This past Monday, I went to The Masquerade in Atlanta to see a show. Kyng was the headliner, but I was going to see Kill Devil Hill. I really dig the debut Kill Devil Hill, full of heavy, down tuned guitars, and rock and roll attitude. Their second one is not as good, but I still dig this band.
So anyway, what happens? For some reason, Kill Devil Hill dropped off the tour, or at least this is what I was told by a Masquerade employee. I was very disappointed, but I planned on having a good time anyway. And I surely enjoyed this show.
The very first band was a local Atlanta band called The Blessed Dead. Very heavy, down tuned, fast and furious rock. Sort of like a speed or thrash metal band. The vocals were completely and totally Cookie Monster vocals, which normally I can't stand. But this band's lead singer at least growled and screamed in key, so it was listenable.
The drummer of this local band was an excellent time keeper. The two guitar players played well, but I don't understand how a guitarist plays an entire gig, and never once (not even for a few seconds), changes up his guitar tone. How about a "clean intro" or bridge, in amongst all the heaviness? Anyway, they were good players, but I don't understand not being more diverse. I enjoyed this band, but not enough where I would seek to see them again.
The second, or middle band, was a replacement, I believe, for Kill Devil Hill. And I was completely blown away. This band put on one of the best sets I've seen in a long time....and I've seen a lot. From Pennsylvania, if you ever get a chance to see "Crobot", do yourself a favor, and go check them out.
I liked them so much, I bought their CD. I've listened to it once so far, and my thought so far is that they are even more enjoyable live. These guys absolutely killed it, with an intense, high energy performance that was so enjoyable, I absolutely will go see them again. The lead vocalist has a great voice, and does not "lose anything" live, either. The guitar player sang some outstanding back-up, harmony vocals.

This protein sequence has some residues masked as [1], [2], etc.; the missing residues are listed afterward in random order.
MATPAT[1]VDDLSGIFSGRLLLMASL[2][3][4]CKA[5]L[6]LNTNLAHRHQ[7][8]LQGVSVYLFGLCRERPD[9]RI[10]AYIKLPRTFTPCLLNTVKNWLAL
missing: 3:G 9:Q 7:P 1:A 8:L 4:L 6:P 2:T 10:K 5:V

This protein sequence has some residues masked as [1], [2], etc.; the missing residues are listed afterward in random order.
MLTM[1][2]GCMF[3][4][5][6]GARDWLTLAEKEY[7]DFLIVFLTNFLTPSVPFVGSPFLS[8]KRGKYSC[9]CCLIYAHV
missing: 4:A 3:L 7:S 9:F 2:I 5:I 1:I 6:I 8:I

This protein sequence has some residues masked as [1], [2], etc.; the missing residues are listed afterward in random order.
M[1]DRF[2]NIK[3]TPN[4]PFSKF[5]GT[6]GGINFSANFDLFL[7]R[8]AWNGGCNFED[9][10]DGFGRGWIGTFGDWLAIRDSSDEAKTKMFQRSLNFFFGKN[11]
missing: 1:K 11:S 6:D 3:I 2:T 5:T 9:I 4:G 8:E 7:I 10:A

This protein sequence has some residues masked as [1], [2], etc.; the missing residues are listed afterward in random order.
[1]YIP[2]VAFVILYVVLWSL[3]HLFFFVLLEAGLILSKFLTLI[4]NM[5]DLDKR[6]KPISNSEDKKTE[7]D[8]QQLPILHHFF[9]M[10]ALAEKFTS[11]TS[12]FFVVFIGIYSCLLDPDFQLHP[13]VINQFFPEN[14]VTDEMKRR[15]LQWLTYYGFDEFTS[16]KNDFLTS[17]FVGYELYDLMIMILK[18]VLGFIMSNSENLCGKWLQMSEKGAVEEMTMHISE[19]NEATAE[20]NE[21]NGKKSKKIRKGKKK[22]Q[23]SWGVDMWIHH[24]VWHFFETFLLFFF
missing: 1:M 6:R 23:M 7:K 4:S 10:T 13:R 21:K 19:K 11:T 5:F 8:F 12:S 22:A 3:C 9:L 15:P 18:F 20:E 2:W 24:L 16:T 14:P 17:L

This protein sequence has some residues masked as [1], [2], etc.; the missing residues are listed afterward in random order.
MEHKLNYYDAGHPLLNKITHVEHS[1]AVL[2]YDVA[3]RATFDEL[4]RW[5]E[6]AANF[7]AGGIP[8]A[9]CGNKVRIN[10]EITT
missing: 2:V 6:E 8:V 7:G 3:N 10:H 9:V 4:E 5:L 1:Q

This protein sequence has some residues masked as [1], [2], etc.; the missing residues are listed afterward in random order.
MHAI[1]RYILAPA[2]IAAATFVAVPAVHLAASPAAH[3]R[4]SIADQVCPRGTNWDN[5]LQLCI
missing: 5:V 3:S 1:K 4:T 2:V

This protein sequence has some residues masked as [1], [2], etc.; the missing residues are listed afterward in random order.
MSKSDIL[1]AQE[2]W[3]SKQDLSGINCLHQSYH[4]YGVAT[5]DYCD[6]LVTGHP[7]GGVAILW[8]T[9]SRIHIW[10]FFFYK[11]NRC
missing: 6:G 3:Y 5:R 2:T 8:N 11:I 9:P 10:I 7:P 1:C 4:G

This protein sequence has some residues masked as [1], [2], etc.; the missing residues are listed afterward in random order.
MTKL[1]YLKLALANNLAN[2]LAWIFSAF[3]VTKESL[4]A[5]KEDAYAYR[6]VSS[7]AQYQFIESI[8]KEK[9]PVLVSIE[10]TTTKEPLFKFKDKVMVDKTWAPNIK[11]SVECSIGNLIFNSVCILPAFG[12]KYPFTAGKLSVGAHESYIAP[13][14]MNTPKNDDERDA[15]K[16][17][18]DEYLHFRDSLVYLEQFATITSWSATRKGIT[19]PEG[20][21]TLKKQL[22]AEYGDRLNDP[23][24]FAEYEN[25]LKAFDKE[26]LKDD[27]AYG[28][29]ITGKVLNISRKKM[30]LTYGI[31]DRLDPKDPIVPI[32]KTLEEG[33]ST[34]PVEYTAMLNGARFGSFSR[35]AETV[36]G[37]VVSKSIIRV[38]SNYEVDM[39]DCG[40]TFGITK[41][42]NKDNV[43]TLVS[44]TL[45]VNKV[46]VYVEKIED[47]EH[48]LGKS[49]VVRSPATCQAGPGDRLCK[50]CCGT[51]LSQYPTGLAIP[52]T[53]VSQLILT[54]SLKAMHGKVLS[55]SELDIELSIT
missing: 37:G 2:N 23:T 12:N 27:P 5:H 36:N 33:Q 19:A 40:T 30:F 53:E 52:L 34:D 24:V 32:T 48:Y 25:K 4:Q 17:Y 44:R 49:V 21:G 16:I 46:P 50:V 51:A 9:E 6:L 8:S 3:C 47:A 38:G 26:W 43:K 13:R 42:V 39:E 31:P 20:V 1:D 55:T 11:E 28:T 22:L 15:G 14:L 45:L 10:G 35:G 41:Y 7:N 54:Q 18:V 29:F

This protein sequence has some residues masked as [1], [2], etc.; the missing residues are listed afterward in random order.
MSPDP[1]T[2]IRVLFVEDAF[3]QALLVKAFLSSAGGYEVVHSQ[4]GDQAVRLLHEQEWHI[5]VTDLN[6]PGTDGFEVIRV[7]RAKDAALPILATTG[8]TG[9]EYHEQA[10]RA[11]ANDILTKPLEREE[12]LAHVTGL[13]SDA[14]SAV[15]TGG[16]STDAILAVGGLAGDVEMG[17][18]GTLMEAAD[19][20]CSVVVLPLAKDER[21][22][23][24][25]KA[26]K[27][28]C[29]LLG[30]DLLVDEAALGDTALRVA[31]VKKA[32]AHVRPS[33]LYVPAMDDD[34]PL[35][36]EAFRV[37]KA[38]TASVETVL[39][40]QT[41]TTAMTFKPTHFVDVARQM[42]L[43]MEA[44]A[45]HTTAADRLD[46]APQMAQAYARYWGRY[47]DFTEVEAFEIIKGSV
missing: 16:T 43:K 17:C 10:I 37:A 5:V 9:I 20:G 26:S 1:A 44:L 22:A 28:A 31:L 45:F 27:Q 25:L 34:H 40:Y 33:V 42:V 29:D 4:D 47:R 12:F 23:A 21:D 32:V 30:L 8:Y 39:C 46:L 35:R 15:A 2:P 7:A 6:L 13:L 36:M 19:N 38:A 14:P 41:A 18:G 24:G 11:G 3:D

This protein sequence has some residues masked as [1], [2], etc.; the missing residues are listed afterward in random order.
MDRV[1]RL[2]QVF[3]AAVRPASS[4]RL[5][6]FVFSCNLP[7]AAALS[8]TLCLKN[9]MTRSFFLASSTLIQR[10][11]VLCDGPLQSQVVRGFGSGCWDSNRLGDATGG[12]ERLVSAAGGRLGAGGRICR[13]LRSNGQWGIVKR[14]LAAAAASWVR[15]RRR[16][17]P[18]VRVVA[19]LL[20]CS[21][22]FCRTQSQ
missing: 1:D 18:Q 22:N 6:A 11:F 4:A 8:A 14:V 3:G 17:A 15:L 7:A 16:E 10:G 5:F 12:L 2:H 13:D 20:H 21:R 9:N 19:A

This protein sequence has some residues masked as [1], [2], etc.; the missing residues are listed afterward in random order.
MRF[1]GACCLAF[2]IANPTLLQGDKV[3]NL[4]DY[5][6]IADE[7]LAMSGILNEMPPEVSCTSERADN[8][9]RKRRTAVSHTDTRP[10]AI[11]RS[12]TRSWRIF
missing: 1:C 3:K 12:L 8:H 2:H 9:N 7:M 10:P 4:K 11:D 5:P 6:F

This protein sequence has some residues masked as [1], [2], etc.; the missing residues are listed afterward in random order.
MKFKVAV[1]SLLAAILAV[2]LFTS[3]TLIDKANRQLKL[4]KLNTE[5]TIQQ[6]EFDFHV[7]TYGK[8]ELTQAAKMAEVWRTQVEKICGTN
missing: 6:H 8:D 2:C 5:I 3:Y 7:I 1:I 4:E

Speaking of the guitarist, he was playing a Fender Telecaster, which to me, is always a very "clean sounding" guitar, and is better fitted for either country or southern rock players. And this guys sound was clean...but yet heavy at the same time. He had a great style, and was constantly twirling his guitar around his neck, catching it again, and not missing a note.
The bass player was perhaps the most energetic bass player I've ever seen. I mean...this guy rocked! Plays very much like Billy Sheehan, with his "picking fingers" never leaving the end of the neck. Most bass players pick over the body of the guitar, or over the pickups, but this guy kept his picking fingers on the neck....much like the great Billy Sheehan does himself. But again, this guy was just an awesome performer. He played like there was 100,000 people in the audience.
The energy level of this band was awesome...and contagious. Crobot is an incredible live band. And that should say something to you. Meaning, this is a band I had never heard, or seen. Did not know one thing about them at all. And now, I'm a big fan. Even though they are from Pennsylvania, apparently they play The Masquerade a good bit. They will be back in late May, and no matter who else is on the bill, I'll be there. They are an excellent live band, with contagious energy, and a touch of blues added to their writing style.